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Lymphat Res Biol. 2006;4(2):83-100.

Lymphatic endothelial cells, lymphangiogenesis, and extracellular matrix.

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Department of Anatomy, Biology and Medicine, Oita University Faculty of Medicine, Oita, Japan.


Exciting studies involving the molecular regulation of lymphangiogenesis in lymphatic-associated disorders (e.g., wound healing, lymphedema and tumor metastasis) have focused renewed attention on the intrinsic relationship between lymphatic endothelial cells (LECs) and extracellular matrix (ECM) microenvironment. ECM molecules and remodeling events play a key role in regulating lymphangiogenesis, and the "functionality"-relating molecules, especially hyaluronan, integrins, reelin, IL-7, and matrix metalloproteinases, provide the most fundamental and critical prerequisite for LEC growth, migration, tube formation, and survival, although lymphangiogenesis is directly or/and indirectly controlled by VEGF-C/-D/VEGFR- 3- Prox-1-, Syk/SLP76-, podoplanin/Ang-2/Nrp-2-, FOXC2-, and other signaling pathways in embryonic and pathological processes. New knowledge regarding the differentiation of initial lymphatics should enable improvements in understanding of a variety of cytokines, chemokines, and other factors. The lymphatic colocalization with histochemical staining by using the novel molecular markers (e.g., LYVE-1), along with subsequent injection technique with ferritin or some tracer, will reveal functional and structural features of newly formed and preexisting lymphatics. Growing recognition of the multiple functions of ECM and LEC molecules for important physiological and pathological events may be helpful in identifying the crucial changes in tissues subjected to lymph circulation and ultimately in the search for rational therapeutic approaches to prevent lymphatic-associated disorders.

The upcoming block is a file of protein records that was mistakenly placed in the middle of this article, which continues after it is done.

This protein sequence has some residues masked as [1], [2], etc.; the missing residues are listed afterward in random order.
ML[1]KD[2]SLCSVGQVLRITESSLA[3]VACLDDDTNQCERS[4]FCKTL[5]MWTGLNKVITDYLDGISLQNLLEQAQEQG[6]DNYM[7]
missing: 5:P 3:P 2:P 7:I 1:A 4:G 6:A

[Indexed for MEDLINE]

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